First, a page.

I’ve stood in line for three of Apple’s major product launches in the past 13 months:
1. April 2010: iPad
2. June 2010: iPhone 4
3. March 2011: iPad 2
The process of buying the iPad 2 was, by far, the worst buying experience (Apple or otherwise) I’ve experienced. The worst part of it is that most, if not all, of the problems associated with this terrible retail experience could have been avoided if Apple had simply provided a way for customers to pre-order an iPad 2 for delivery on its release date (March 11). This was something Apple has done twice before in the past 13 months. There must be some kind of incremental operation execution learning that occured during this time. And yet, Apple chose not to provide pre-ordering.
iPad 2 purchases were scheduled to start at 5pm local time at every Apple Store in the U.S. (participating retailers also were bound to this start time). I arrived at my local mall about 3pm. My hope was that this two hour window would be reasonable based on the assumption that some people would go to alternate retailers (AT&T store, Verizon Store, Target, etc.). Instead I saw the longest Apple launch product line of people ever. The line was so long that it had already reached the end of the enclosed mall and had exited the building. You can see an outdoor shot in the first part of the video embedded above. The line was eventually moved back into the mall after mall security requested Apple to make this change. The line then started snaking back through the mall towards the Apple Store.
Friendly Apple Store staff bounced through the waiting line during the hours that preceded the store openning and sale start. The Apple Store itself had been closed to all customers for the entire day. The only thing sold at the Apple Store yesterday was the iPad 2, accessories for it, and Apple Care. My segment of the line started moving in fits and starts around 5:30pm. Shortly after than an Apple person told us that the 64GB WiFi-only model of the iPad 2 was already sold out. In the hours to follow, we received more visits with more bad news. The 32GB Verizon 3G model was the next to sell out. We were told at one point that airline delays due to the mega-earthquake in Japan had delayed one of the iPad 2 shipments and that people at and behind my line segment might not have any stock to buy. Repeated visits brought news that the 32GB 3G black edition of the Verizon iPad 2 were sold out. Later we learnd that all 32GB models, WiFi-only and 3G, were sold out.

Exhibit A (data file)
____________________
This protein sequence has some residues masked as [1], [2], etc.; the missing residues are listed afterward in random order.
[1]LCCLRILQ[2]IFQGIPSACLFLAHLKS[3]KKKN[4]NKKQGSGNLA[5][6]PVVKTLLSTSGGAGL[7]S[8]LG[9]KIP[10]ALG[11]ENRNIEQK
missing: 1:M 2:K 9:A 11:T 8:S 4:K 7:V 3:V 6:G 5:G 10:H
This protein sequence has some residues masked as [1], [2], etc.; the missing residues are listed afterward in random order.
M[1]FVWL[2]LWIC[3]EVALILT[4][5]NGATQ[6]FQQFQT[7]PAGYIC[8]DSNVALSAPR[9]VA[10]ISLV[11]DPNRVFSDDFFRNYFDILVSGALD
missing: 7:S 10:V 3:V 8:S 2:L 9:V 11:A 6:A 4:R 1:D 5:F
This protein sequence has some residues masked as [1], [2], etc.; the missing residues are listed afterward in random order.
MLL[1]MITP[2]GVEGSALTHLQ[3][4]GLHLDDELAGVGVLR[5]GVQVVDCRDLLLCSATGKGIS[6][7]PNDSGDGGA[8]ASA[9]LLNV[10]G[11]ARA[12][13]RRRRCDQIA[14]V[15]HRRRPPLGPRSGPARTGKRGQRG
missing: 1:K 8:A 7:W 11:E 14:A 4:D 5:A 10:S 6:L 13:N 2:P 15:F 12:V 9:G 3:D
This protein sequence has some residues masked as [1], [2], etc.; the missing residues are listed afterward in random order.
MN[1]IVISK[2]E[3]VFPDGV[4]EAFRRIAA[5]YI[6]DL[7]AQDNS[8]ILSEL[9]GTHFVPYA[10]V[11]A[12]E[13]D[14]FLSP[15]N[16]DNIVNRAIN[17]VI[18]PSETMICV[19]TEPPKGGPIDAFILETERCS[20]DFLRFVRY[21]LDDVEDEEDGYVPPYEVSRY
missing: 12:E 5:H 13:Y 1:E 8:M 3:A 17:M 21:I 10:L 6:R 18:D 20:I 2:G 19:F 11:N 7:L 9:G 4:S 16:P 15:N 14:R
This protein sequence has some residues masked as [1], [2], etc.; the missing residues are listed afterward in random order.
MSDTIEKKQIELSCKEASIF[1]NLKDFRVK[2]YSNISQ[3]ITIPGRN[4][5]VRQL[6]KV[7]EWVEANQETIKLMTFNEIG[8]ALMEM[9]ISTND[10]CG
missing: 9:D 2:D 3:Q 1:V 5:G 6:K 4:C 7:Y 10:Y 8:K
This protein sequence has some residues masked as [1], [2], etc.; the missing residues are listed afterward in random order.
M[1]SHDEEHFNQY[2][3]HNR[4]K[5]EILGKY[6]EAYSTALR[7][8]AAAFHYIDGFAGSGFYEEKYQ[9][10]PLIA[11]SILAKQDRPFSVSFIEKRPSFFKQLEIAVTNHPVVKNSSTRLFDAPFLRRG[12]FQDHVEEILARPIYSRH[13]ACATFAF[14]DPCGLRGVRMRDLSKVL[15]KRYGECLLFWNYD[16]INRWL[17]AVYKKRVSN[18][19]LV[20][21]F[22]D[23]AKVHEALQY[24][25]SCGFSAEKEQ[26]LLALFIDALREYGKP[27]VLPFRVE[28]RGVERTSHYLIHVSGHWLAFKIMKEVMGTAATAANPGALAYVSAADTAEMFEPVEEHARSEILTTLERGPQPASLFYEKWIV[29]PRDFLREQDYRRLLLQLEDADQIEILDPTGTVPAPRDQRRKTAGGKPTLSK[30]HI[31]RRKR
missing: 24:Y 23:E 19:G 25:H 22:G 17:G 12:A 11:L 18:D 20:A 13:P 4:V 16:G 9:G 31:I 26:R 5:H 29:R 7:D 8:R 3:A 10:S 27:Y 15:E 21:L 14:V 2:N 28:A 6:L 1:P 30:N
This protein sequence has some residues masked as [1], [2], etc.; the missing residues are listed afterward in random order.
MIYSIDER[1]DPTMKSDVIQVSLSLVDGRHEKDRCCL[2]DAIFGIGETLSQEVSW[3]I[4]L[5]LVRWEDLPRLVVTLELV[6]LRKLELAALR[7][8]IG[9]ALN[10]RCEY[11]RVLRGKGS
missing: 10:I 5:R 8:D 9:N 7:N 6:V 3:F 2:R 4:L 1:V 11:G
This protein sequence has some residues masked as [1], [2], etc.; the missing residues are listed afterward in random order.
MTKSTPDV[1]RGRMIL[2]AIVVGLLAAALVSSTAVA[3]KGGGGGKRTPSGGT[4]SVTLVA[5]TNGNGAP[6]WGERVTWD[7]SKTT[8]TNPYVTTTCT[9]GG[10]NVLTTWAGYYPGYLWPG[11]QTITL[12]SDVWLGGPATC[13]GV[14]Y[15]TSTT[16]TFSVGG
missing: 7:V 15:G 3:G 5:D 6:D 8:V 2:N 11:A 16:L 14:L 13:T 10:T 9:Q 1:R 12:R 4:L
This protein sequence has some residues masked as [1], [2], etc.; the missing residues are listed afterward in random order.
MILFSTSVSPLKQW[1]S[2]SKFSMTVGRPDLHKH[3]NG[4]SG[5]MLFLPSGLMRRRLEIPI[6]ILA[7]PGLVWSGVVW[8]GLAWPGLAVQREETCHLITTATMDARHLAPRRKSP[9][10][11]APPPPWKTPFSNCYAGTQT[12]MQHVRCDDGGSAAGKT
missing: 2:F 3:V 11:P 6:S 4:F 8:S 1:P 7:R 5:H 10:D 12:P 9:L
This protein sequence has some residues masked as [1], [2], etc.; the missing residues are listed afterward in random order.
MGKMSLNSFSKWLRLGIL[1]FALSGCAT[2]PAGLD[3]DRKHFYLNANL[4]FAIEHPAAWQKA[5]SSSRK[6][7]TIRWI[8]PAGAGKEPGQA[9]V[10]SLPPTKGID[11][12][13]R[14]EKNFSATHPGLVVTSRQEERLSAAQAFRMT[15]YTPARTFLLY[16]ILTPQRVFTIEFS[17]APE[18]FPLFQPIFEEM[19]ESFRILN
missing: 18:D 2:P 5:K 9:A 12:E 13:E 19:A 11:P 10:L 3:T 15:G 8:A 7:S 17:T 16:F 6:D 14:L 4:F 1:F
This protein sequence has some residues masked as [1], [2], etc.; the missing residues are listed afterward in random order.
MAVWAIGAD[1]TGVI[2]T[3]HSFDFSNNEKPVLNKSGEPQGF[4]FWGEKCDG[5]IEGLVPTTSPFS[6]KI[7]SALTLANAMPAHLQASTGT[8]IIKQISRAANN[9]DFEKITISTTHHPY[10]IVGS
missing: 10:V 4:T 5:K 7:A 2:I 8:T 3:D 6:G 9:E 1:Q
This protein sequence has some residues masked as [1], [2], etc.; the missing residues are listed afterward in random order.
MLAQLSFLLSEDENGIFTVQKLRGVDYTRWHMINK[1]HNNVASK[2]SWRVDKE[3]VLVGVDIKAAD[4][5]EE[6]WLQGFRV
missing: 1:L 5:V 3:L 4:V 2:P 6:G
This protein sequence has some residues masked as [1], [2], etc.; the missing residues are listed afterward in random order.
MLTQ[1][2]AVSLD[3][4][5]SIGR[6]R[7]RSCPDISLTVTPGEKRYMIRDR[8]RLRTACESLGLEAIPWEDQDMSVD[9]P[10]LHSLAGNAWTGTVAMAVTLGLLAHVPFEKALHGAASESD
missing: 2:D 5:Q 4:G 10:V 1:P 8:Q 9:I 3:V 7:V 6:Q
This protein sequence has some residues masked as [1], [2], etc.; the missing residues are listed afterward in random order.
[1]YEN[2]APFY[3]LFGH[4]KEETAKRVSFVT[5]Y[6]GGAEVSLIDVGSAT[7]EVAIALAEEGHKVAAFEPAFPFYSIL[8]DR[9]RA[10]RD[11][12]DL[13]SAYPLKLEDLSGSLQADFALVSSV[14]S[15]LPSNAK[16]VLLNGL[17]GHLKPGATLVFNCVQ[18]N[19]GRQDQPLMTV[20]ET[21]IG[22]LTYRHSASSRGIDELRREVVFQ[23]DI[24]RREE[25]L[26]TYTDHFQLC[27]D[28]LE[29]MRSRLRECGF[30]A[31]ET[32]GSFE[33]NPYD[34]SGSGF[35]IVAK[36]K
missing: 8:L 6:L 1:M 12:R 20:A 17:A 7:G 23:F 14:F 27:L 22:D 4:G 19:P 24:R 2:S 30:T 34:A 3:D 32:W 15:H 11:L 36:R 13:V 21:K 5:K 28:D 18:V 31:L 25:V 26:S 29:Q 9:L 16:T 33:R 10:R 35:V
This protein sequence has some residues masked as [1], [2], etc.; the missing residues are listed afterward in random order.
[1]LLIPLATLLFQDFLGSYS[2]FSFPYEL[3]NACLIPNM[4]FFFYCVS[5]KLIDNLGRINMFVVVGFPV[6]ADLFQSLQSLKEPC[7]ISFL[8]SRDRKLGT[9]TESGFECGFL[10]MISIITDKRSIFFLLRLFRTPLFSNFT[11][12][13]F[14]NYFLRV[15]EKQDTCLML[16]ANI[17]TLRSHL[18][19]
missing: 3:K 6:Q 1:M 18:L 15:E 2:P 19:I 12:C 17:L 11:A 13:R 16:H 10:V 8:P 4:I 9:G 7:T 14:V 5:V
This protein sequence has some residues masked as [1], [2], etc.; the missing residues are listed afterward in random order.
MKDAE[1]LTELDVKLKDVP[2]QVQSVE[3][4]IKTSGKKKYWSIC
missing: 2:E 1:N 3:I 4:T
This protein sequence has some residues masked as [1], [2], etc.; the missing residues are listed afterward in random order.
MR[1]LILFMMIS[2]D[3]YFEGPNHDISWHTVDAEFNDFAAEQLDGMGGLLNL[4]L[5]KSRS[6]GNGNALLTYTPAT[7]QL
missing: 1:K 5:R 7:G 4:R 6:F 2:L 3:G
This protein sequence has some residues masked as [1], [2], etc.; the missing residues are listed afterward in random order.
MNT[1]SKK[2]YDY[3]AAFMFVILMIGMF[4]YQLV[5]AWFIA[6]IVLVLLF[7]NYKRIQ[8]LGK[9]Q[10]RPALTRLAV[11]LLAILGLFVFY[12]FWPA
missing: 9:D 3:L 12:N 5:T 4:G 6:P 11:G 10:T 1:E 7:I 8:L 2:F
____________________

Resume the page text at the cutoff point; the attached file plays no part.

By 7:20pm when I was told I could enter the Apple Store with my sales escort to make my purchase, nearly everything was sold out. I had come to the mall with the intention of buying a WiFi-only 32GB black iPad 2 model. This was not an option anymore. So, instead of spending $599 for my target model, I ended up spending $829 (ouch!) for a 64GB 3G black Verizon iPad 2 model. I also parted with another $29 for a blue Smart Cover and bought Apple Care fo good measure.
The total elapsed time for my iPad 2 buying experience was 4.5 hours. This was the longest I had stayed in line for any Apple product on launch day. You can see my 4.5 hours compressed into 30 seconds in the video above.
Having spent much of the past 24 hours anticipating a Tsunami along with many people in the Pacific rim area, I can say this: The experience of waiting in the iPad 2 line and the continious string of bad news from the Apple staff made that experience worse than anticipating the Tsunami. Of course, I saw this as one of the fortunate people who was not harmed it terms of myself, my family, or my property. I escaped unscathed. It may be that having gone through the Tsunami waiting game and having had about three hours of sleep, I had hoped that the iPad 2 buying experience would be a postive counterpoint experience to end the day.
But, the bottom line is that many hundreds of people in line with me probably had similar thoughts. Someone at Apple needs to be accountable for this mess. My advice? Provide a pre-order process for every major launch. Yes, scaling servers is tough and expensive. Annoying your customers may, in the long run, be even more costly.